Review, Photos, Feedback – Cardiff Internet Marketing September 2012 event

Sep 18, 2012 at 9:17 am in Feedback by David Bartlett

September’s event attracted a tighter, more focused mix of Internet marketing professionals and small businesses than usual, with everyone keen to share their knowledge and network with each other. Ian McClelland of Mediateq, an online marketing training and consultancy, gave an excellent presentation on Online Reputation Management in which we learnt how to best discover what people are saying about our businesses online, how to attract positive reviews and how to repair, or at least limit, the damage of any negative ones.

For those that couldn’t make it to the event tonight, Ian has kindly made his slideshow available here: As a courtesy to Ian for taking the time to put together and deliver his presentation, may I politely encourage you to follow-up by submitting a review/testimonial on his site.

As we were a tighter group than usual, we had an even greater response to my ‘Human Tweet’ challenge than usual. Almost everyone felt confident and comfortable enough to stand up and introduce themselves and their businesses to the room, which provided a great platform from which to network with each other after the talk.

As well as sharing the photos with you, we want to get your feedback on the event:

  • How did we do?
  • Can you think of any additional ways that we can attract more small businesses to join us each month?
  • What else do you want to tell us?

Please leave a comment in the box at the end of this post, or email me direct on

Next month, Andrea Morgan will share with us “How Twitter can change your life and your business!” in her forthcoming presentation. Our next event is on Monday 15 October 2012 so please pencil it into your diary now and I’ll follow up with the details shortly. So that we can send you details of this and other future events, please pop your email address in the box below.

Many thanks,


David Bartlett
@CardiffInternet on Twitter


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7 responses to Review, Photos, Feedback – Cardiff Internet Marketing September 2012 event

  1. arthur bletchly said on September 18, 2012 Reply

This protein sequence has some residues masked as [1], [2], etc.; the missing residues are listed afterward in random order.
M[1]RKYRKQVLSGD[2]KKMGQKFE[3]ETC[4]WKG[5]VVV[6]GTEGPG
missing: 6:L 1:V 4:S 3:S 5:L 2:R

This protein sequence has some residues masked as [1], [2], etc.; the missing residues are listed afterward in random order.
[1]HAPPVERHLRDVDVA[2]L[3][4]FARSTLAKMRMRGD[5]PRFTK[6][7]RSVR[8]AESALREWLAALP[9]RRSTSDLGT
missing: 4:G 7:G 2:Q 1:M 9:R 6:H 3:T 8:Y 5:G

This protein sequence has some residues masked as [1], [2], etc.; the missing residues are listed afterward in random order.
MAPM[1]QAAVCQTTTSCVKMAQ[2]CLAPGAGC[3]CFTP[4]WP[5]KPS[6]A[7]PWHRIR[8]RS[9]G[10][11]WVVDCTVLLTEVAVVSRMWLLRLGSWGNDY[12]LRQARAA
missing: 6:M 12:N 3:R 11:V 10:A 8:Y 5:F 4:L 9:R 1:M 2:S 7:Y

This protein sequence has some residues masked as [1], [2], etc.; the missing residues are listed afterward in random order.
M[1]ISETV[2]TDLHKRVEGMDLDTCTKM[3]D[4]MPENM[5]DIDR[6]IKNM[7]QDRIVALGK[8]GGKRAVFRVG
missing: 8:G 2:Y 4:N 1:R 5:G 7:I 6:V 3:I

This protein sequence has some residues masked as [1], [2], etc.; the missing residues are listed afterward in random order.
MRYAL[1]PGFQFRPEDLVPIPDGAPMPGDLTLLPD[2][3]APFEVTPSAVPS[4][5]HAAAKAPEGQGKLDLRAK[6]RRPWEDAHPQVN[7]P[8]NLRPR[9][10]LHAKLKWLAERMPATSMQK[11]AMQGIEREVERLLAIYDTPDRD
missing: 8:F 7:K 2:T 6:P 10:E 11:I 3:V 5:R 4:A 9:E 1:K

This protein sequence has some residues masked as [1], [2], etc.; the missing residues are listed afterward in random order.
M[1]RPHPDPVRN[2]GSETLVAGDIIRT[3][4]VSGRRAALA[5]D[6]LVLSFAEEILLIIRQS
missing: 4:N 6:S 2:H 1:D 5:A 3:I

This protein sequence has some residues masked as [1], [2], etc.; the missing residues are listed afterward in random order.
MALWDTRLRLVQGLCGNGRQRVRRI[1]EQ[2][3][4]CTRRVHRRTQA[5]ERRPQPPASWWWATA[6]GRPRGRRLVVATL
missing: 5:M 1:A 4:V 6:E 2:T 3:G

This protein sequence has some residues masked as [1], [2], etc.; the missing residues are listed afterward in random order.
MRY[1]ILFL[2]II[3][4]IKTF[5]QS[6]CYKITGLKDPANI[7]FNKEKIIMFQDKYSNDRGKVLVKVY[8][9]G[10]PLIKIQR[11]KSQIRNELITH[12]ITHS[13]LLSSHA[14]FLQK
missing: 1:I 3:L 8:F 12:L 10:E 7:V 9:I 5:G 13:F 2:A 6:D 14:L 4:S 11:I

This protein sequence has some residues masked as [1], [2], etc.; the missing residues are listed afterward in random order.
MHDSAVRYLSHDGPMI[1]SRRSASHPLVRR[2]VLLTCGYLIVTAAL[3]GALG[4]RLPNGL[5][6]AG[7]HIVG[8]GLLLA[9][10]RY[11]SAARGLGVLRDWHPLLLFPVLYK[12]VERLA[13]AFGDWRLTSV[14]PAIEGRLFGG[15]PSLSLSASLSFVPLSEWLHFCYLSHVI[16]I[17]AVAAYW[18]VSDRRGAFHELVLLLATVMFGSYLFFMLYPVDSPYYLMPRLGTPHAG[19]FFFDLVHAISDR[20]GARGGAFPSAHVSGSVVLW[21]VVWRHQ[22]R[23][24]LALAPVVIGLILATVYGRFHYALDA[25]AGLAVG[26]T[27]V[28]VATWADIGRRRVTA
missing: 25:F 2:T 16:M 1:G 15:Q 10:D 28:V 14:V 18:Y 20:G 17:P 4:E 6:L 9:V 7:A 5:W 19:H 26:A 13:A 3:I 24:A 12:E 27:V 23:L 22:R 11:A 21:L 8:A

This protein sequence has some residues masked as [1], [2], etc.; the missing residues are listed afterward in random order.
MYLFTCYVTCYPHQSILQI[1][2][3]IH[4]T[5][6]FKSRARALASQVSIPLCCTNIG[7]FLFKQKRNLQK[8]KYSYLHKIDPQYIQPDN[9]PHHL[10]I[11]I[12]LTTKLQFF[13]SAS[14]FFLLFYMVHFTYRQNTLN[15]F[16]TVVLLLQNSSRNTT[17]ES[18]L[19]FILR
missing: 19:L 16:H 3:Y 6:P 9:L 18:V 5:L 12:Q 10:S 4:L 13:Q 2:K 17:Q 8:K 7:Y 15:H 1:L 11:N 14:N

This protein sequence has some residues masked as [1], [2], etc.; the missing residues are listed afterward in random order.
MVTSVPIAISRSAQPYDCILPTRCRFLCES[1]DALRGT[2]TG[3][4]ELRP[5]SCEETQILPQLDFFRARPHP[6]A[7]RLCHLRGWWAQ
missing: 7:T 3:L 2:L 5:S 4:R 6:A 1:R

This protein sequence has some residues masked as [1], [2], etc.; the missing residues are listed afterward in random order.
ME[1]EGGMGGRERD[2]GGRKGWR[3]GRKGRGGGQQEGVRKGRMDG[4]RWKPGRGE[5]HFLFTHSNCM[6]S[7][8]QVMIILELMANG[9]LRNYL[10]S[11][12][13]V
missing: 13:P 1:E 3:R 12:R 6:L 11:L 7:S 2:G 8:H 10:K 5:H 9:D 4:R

Customer satisfaction is fundamental to business success and getting good referrals/ testimonials (rather than bad ones) is key. Thus doing the job right all the time is essential: unfortunately we can’t be perfect all the time, mistakes will happen and thus complaints ensue. Businesses need a process for dealing with these: otherwise unhappy and frustrated customers are likely to leave bad reviews for others researching the business to see online.

    I don’t agree with Ian that such comments should be moderated (censored) and I feel that any website that filters out adverse comment is worthless.

    You may not agree with me there, but even if you do, Ian is quite right in suggesting businesses should have a strategy for dealing with complaints/ adverse comments on line and should seek to encourage good referrals/ testimonials. Ian demonstrated that many businesses fail to take this initiative.

    • David Bartlett said on September 18, 2012 Reply

      Comment moderation is going to be a contentious subject. After all, if potential customers know that comments will be moderated on the business’s own website, then perhaps they’re more likely to look for reviews and testimonials elsewhere (on the other review sites) for a more balanced view.

      Perhaps a solution might be to:

      (a) Publically respond to criticism, offering to put it right for the customer, and
      (b) Make sure there are plenty of positive comments on your own site and elsewhere to balance/counteract the odd negative one.

      What do you think?

      • Ian McClelland said on September 18, 2012 Reply

        David, points (a) and (b) are perfect explanations of the best solution, which I covered in depth last night.